Tacoma Police Officer Killed: My thoughts


I don’t have any first-hand accounts of this, but here is my current understanding:

  • An officer responded to a domestic violence call on Wednesday evening 2016-11-30.
  • The officer attempted to negotiate with the suspect but was shot.
  • He was rushed to the hospital but died.
  • The police honored him with an honor guard and such. Bravo to the Tacoma Police for showing honor and dignity. We need more of those kinds of things in this world, to show everyone how valuable every life is.
  • The woman was able to escape, but two young children were in the house.
  • A police officer rescued one of the children.
  • At 3 in the morning or so the police shot and killed the suspect because he was a threat.
  • Police are still trying to put together the entire story.

My thoughts:

  • I don’t hate the suspect. As a man, I know how hard it is to keep control of my own emotions and I know how difficult it is to be the man of the house. I don’t know what happened, but I hope it was simply he was not mentally healthy. I don’t wish that it turns out he is just a sick, sick man who likes to kill people.
  • My condolences to the police officer and his family. When I lived in Federal Way, there was a police officer who was killed and it affected all of us. Let’s remember that cops wake up in the morning with the intention of helping someone. Certainly, this police officer did not deserve to die for the actions he took. Even if he were the most corrupt cop who ever walked on planet earth, we deserve to honor the fact that he put on a uniform, responded to a domestic violence call, and attempted to negotiate for the safety of others. For that and that alone, he is a hero. But that doesn’t change the fact that there are thousands and thousands and thousands of people who wake up every day, put on a uniform, put their lives in danger just to help people we’ll never meet. The fact that they do not get shot or killed doesn’t mean they are any less of a hero. As a community, we owe it to that man and his family to remember him for what he did.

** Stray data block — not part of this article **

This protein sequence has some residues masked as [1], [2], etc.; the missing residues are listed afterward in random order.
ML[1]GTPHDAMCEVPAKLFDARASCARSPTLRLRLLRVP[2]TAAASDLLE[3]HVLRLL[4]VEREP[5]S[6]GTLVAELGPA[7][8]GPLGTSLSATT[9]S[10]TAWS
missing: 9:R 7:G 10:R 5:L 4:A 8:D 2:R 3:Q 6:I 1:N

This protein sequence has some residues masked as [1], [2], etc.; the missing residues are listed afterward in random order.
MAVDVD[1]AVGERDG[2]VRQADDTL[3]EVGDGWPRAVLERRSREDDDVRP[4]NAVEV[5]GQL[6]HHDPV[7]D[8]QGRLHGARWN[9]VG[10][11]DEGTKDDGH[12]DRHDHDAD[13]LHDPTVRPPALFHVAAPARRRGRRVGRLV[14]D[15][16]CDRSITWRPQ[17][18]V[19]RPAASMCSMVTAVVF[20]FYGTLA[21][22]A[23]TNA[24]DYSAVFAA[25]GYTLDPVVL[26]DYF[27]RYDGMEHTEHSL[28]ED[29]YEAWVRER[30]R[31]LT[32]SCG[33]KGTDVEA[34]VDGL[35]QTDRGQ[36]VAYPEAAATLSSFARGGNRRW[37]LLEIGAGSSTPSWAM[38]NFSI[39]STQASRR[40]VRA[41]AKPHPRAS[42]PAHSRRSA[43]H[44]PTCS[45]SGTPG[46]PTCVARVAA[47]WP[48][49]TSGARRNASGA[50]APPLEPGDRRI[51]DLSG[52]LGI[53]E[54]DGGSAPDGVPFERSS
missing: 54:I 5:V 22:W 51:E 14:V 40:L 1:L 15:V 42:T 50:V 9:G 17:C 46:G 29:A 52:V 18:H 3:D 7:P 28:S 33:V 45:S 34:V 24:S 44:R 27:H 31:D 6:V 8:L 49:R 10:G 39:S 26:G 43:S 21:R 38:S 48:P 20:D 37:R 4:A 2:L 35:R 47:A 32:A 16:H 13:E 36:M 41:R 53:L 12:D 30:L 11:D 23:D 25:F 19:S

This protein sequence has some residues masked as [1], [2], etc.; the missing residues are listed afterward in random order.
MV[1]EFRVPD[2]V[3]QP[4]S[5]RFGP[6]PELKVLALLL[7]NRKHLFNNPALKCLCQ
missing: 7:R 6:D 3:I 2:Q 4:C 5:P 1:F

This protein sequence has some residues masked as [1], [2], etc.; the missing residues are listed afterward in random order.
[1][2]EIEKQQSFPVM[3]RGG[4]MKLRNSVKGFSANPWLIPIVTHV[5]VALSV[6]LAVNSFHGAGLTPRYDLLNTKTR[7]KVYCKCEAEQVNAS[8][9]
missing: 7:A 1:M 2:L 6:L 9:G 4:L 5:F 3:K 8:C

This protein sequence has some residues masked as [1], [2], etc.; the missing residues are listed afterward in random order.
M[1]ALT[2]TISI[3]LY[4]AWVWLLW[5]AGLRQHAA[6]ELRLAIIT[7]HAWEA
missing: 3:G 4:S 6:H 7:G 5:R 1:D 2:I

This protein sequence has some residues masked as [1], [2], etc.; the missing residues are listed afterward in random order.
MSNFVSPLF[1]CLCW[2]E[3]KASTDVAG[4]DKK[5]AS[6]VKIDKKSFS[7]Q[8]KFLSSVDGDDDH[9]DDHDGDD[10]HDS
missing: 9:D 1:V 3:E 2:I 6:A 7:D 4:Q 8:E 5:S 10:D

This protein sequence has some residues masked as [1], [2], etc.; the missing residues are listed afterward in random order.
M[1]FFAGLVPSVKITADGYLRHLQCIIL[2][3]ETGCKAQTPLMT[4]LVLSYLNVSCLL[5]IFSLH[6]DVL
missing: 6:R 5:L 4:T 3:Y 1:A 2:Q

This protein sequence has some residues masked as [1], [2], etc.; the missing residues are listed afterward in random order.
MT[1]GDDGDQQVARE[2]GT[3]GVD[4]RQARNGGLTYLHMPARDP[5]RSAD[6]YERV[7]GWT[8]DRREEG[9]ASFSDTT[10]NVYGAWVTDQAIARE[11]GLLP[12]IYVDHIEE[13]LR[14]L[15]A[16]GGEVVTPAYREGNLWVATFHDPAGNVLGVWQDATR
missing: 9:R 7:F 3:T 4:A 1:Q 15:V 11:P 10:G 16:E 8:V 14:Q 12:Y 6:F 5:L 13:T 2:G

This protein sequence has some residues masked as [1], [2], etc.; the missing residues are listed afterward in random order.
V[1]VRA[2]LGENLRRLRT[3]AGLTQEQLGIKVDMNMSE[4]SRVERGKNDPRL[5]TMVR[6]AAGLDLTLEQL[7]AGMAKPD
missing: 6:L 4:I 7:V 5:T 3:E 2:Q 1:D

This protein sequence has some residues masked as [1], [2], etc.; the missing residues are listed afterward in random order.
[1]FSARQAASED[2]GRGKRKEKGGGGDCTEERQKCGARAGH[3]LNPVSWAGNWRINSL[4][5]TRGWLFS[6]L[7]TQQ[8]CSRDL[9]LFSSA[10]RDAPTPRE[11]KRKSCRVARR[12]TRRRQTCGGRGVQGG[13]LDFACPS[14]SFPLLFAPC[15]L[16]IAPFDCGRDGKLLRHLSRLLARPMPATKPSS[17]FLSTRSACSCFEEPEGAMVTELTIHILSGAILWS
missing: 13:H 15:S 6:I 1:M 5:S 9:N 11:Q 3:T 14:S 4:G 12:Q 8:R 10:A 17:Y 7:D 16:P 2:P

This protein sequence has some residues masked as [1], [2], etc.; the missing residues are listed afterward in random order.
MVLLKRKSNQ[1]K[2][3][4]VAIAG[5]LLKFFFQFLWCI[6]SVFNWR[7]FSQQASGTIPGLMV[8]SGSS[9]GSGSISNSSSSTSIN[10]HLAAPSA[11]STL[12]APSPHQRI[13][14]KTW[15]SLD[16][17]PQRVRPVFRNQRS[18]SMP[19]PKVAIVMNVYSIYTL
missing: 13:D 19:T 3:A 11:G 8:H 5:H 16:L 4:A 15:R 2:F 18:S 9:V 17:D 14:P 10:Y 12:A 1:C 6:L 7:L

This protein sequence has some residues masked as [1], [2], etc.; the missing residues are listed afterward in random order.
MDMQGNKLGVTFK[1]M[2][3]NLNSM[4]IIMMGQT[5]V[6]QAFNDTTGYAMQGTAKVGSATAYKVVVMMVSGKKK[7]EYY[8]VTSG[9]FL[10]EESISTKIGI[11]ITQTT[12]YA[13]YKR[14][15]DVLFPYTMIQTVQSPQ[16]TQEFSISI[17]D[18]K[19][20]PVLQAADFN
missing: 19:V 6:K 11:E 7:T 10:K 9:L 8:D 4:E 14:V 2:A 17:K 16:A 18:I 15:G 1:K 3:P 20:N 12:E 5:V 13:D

• To all the other cops out there who acted with dignity and respect, thank you for setting a wonderful example to me, my family, and my community, and the world. Our generation doesn’t really consider how important it is to show respect, but you doing so has stirred our souls and hopefully has awakened us to a sense of our duty to remember and revere those who have done so much for us.
  • My condolences to the family and friends and community as well. Again, I don’t know why the man did what he did, but whether it was malice or illness, something very sad happened to day. Two lives were taken. Yes, it was justice that the man is now dead, and frankly, for the suspect and everyone else, a very good resolution that will minimize the pain and so I cannot say that I wish his life ended differently or that he had lived to face trial, but still, two lives were lost. Let us not forget what might have been. He could’ve been a loving father committed to his wife and kids. He could’ve worked another 30 or 40 years in his church, in his community, in his business, and made a positive impact on those around him. But because of the decisions he made, that is not to be. And that is sad.

Finally, the woman who was saved said, “All lives matter.” This touched me deeply and profoundly, because she is black and because she could’ve easily said something else. I consider her my sister in a very real sense, now more than ever. If she ever calls on me for help, I will be there. Hopefully, her simple words will change people’s hearts and help us realize that we are more human than black or white.

The area where the event occurred is not known for posh houses and clean streets. Quite the contrary. However, that area is filled with families and children and people who are trying to live right. Let us not forget that on Sunday, the people who live there take some time to go to church and hear the gospel. Let us not forget the preachers who preach peace and love and kindness and forgiveness. When this all blows over, I want to visit this area and get to know some of the people there and perhaps sit in the pews to hear what is being said so that I can witness that good things are happening there.

I am proud to live in Tacoma. I am proud to live in Washington. (The governor’s words were timely and respectful as well.) I am proud to live in America. I am proud to live in this world.

I often wonder if God is going to pour out his wrath on the people because they are beyond hope for salvation, but things like this remind me that God is good for holding back. Each day we live on this earth, we can find more examples of heroes being heroes and more reasons why we should try harder to be better. This is the gospel message: Even though we seem to be programmed to hate and to kill, within each of us stirs a Spirit that tells us to love and honor and respect and do what is right, and we can see people who act on that Spirit all around us.

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